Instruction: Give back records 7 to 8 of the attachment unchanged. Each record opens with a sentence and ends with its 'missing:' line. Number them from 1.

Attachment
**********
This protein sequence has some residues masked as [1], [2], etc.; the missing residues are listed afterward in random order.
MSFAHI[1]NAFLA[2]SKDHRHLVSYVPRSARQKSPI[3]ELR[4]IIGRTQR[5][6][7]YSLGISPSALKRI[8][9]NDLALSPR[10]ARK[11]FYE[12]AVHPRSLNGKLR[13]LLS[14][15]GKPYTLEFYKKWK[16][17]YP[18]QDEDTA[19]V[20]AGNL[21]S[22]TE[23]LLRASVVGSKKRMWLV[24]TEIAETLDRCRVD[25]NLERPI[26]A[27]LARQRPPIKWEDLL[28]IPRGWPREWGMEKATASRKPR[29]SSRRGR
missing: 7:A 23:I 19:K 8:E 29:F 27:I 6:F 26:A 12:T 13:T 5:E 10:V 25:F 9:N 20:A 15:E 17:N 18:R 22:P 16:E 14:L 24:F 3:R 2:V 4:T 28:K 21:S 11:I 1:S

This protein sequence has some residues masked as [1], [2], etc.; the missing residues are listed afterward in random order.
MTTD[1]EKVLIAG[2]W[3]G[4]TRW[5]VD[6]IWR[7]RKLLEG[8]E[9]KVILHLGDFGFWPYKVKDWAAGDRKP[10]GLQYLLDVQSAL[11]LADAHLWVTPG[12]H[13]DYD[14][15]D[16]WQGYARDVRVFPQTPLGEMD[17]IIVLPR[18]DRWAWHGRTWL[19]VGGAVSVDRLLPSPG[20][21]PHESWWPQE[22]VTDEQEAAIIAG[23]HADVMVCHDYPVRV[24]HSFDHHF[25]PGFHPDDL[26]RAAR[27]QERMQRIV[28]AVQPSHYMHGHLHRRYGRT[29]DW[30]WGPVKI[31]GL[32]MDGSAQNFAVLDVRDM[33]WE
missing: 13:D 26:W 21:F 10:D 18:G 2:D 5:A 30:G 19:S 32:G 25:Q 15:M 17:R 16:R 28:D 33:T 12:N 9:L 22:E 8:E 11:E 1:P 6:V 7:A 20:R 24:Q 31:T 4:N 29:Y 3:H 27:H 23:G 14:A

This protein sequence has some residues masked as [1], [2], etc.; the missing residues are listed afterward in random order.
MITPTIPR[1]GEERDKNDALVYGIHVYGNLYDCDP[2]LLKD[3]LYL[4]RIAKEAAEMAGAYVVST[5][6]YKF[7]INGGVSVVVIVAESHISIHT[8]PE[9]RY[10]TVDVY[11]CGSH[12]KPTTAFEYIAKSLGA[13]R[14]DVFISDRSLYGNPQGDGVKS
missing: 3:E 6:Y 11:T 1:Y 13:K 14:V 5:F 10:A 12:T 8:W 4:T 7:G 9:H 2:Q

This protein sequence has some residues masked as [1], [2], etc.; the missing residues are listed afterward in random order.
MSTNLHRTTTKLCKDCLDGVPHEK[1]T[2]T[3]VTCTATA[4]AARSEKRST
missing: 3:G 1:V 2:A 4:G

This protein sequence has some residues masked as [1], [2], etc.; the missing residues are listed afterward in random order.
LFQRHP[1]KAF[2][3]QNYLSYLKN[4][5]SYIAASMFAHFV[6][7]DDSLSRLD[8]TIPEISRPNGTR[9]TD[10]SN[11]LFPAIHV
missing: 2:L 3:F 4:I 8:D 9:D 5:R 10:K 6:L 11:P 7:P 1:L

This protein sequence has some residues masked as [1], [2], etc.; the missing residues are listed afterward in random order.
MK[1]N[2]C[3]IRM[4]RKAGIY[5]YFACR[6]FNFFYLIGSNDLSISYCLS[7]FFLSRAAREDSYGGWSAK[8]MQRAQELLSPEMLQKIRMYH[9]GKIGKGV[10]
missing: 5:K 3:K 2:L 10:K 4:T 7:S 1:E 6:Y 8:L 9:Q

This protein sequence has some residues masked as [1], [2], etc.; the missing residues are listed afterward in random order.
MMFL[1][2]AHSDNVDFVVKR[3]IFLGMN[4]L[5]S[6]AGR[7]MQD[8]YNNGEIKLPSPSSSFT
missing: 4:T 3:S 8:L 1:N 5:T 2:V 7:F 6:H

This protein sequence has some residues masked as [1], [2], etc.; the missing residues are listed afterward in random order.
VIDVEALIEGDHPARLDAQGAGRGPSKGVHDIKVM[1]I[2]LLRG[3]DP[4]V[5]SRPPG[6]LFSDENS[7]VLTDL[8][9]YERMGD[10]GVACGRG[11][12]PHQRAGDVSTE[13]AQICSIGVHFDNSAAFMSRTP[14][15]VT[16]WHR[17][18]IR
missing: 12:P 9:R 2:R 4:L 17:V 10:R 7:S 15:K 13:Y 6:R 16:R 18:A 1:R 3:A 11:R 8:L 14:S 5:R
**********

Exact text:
This protein sequence has some residues masked as [1], [2], etc.; the missing residues are listed afterward in random order.
MMFL[1][2]AHSDNVDFVVKR[3]IFLGMN[4]L[5]S[6]AGR[7]MQD[8]YNNGEIKLPSPSSSFT
missing: 4:T 3:S 8:L 1:N 5:T 2:V 7:F 6:H

This protein sequence has some residues masked as [1], [2], etc.; the missing residues are listed afterward in random order.
VIDVEALIEGDHPARLDAQGAGRGPSKGVHDIKVM[1]I[2]LLRG[3]DP[4]V[5]SRPPG[6]LFSDENS[7]VLTDL[8][9]YERMGD[10]GVACGRG[11][12]PHQRAGDVSTE[13]AQICSIGVHFDNSAAFMSRTP[14][15]VT[16]WHR[17][18]IR
missing: 12:P 9:R 2:R 4:L 17:V 10:R 7:S 15:K 13:Y 6:R 16:R 18:A 1:R 3:A 11:R 8:L 14:S 5:R